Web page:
Income Surges as Spending Drops Most on Record
The BEA's Personal Income and Outlays Report has the curious details of an unexpected ride.
Income and Outlays
- Income: +10.5%
- Disposable Personal Income: +12.9%
- Real Disposable Income: +13.4%
- Personal Consumption Expenditures: -13.6%
- Real Personal Consumption Expenditures: -13.2%
- PCE Price Index: -0.5%
- PCE Price Index Excluding Food and Energy: -0.4%
- PCE Price Index Year-Over-Year: +0.5%
- PCE Price Index Year-Over-Year Excluding Food and Energy: +1.0%
Consumer Spending Falls a Record 13.6%
The Wall Street Journal reports Consumer Spending Falls a Record 13.6%
Personal income, which includes wages, interest and dividends, increased 10.5% in April, the Commerce Department reported Friday. The jump reflected a sharp rise in government payments through federal rescue programs, primarily one-time household stimulus payments of $1,200. Unemployment insurance payments also rose sharply in April, helping make up for some of the 8% decline in wages and salaries tied to job losses.
The April drop in spending was the steepest for records tracing back to 1959. Weak April spending adds to the evidence that the U.S. economy is in for a long, slow recovery.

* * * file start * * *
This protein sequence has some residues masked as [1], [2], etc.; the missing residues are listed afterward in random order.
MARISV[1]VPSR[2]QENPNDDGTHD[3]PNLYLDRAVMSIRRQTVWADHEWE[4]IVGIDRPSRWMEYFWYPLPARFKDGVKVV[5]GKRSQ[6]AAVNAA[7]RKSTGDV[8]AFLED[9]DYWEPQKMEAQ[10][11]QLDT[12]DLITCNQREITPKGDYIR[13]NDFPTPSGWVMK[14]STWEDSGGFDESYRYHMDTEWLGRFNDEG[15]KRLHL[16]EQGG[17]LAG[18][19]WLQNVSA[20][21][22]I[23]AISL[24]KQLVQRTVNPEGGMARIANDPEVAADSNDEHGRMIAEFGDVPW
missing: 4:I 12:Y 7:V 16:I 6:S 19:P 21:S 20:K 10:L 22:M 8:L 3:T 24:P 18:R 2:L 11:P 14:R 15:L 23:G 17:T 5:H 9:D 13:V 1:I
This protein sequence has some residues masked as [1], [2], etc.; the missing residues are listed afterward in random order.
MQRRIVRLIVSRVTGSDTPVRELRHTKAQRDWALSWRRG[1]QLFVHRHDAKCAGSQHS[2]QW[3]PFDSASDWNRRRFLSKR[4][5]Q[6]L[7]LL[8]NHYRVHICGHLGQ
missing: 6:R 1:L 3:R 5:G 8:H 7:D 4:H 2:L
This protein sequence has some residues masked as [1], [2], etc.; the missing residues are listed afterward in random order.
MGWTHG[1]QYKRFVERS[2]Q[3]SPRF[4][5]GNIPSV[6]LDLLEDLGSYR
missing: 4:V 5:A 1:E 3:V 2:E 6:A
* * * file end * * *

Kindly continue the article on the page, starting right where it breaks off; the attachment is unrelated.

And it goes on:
Consumers pulled back on services, cutting spending on restaurants and hotels by half compared with April 2019. Health-care expenditures fell nearly 40% from a year ago.
The stimulus checks of $1,200 are one time and the effect will roll off.
The WSJ cites a study by the Chicago Fed that consumers spent almost half of their federal stimulus checks in the two weeks after receiving them.
Check distribution was uneven. People received a check if they were below a certain income level whether or not they lost any income to Covid-19.
Mortgage and auto loan forbearance plans surged despite the alleged increase in income.
What Did Economists Expect?
The Bloomberg Econoday consensus estimate was for personal income to sink 6.0%, not rise 10.5%.
So if you were shocked by this report, you were not the only one.
Perhaps this jump in income is really a mirage.
The BEA notes "The full economic effects of the COVID-19 pandemic cannot be quantified in the personal income and outlays estimate for April because the impacts are generally embedded in source data and cannot be separately identified."
As with the unemployment rate, wonders if the BEA as with the BLS is posting known unemployment rate garbage.
6.4 Million Discrepancy Between Employment and Unemployment
For details on the BLS posting admittedly bogus numbers, please consider A 6.4 Million Discrepancy Between Employment and Unemployment
At Least for a While, It Pays Better to Be Unemployed
Returning back to the income discrepancy mote that for some, At Least for a While, It Pays Better to Be Unemployed.